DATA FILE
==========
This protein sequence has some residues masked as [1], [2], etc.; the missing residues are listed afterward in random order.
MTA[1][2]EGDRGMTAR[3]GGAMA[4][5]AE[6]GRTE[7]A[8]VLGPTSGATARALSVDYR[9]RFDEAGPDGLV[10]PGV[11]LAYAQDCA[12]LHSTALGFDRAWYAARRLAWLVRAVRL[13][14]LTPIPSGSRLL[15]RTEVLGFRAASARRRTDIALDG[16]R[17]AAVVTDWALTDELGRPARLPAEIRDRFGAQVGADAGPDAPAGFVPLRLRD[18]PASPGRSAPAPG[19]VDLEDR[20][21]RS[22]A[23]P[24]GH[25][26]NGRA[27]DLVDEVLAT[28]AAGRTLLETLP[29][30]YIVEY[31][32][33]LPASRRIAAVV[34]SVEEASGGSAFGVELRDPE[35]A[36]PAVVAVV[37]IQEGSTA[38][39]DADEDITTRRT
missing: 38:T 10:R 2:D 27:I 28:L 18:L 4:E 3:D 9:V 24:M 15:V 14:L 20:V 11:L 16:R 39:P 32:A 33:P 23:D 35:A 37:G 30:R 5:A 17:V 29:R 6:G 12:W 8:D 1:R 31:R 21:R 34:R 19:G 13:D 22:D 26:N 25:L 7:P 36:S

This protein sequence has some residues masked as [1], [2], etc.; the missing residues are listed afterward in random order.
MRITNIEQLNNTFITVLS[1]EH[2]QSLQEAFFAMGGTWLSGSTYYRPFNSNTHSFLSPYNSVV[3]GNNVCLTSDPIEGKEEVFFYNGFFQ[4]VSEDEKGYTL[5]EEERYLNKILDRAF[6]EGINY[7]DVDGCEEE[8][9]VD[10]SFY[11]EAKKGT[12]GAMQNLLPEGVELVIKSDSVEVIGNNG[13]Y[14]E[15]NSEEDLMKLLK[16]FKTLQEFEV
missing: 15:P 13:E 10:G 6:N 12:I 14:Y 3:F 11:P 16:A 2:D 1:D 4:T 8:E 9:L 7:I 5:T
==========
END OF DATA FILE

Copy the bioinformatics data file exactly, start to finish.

This protein sequence has some residues masked as [1], [2], etc.; the missing residues are listed afterward in random order.
MTA[1][2]EGDRGMTAR[3]GGAMA[4][5]AE[6]GRTE[7]A[8]VLGPTSGATARALSVDYR[9]RFDEAGPDGLV[10]PGV[11]LAYAQDCA[12]LHSTALGFDRAWYAARRLAWLVRAVRL[13][14]LTPIPSGSRLL[15]RTEVLGFRAASARRRTDIALDG[16]R[17]AAVVTDWALTDELGRPARLPAEIRDRFGAQVGADAGPDAPAGFVPLRLRD[18]PASPGRSAPAPG[19]VDLEDR[20][21]RS[22]A[23]P[24]GH[25][26]NGRA[27]DLVDEVLAT[28]AAGRTLLETLP[29][30]YIVEY[31][32][33]LPASRRIAAVV[34]SVEEASGGSAFGVELRDPE[35]A[36]PAVVAVV[37]IQEGSTA[38][39]DADEDITTRRT
missing: 38:T 10:R 2:D 27:I 28:L 18:L 4:E 3:D 9:V 24:M 15:V 14:L 20:V 11:L 16:R 39:P 32:A 33:P 23:D 35:A 37:G 30:R 5:A 17:V 29:R 6:G 12:W 8:D 1:R 31:R 21:R 34:R 19:G 13:D 22:D 26:N 25:L 7:P 36:S

This protein sequence has some residues masked as [1], [2], etc.; the missing residues are listed afterward in random order.
MRITNIEQLNNTFITVLS[1]EH[2]QSLQEAFFAMGGTWLSGSTYYRPFNSNTHSFLSPYNSVV[3]GNNVCLTSDPIEGKEEVFFYNGFFQ[4]VSEDEKGYTL[5]EEERYLNKILDRAF[6]EGINY[7]DVDGCEEE[8][9]VD[10]SFY[11]EAKKGT[12]GAMQNLLPEGVELVIKSDSVEVIGNNG[13]Y[14]E[15]NSEEDLMKLLK[16]FKTLQEFEV
missing: 15:P 13:E 10:G 6:N 12:I 14:Y 3:F 11:P 16:A 2:D 1:D 4:T 8:E 9:L 7:I 5:T